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Abstract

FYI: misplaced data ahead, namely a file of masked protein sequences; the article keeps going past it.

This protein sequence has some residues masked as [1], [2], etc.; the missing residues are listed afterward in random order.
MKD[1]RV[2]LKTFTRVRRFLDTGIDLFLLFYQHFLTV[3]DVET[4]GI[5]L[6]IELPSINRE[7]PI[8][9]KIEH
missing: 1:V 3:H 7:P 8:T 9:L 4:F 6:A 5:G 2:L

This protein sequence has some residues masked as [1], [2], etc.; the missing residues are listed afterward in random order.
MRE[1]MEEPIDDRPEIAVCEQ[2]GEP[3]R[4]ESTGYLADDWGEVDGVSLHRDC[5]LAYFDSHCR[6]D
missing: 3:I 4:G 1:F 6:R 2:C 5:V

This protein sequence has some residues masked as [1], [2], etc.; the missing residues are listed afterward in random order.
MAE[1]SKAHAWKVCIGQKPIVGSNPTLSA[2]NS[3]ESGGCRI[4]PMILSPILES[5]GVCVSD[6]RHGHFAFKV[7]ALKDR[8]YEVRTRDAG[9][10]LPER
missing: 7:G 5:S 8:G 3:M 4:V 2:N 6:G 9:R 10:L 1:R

An efficacious treatment has not been available to patients with aberrant regeneration of the facial nerve as a result of Bell's palsy or after acoustic neuroma excision. This prospective controlled trial examines the efficacy of electromyographic feedback versus mirror feedback as treatment strategies for patients suffering from long-standing (18 months minimum) facial nerve paresis. Twenty-five patients were randomly assigned to electromyography with mirror feedback or mirror feedback alone. Seven rural patients who did not undergo treatment served as controls. At 0,6, and 12 months, facial motor function was objectively quantified by linear measurement of facial movement, visual assessment of voluntary movement, and electrical measurement of facial nerve response to maximal stimulation. Statistically significant improvements were noted in both electromyography and mirror-feedback groups with respect to symmetry of voluntary movement (P < .03) and linear measurement of facial expression (P < .01). The positive results of this controlled trial demonstrate that feedback training in combination with a structured home rehabilitation program is a clinically efficacious treatment for patients with facial nerve paresis.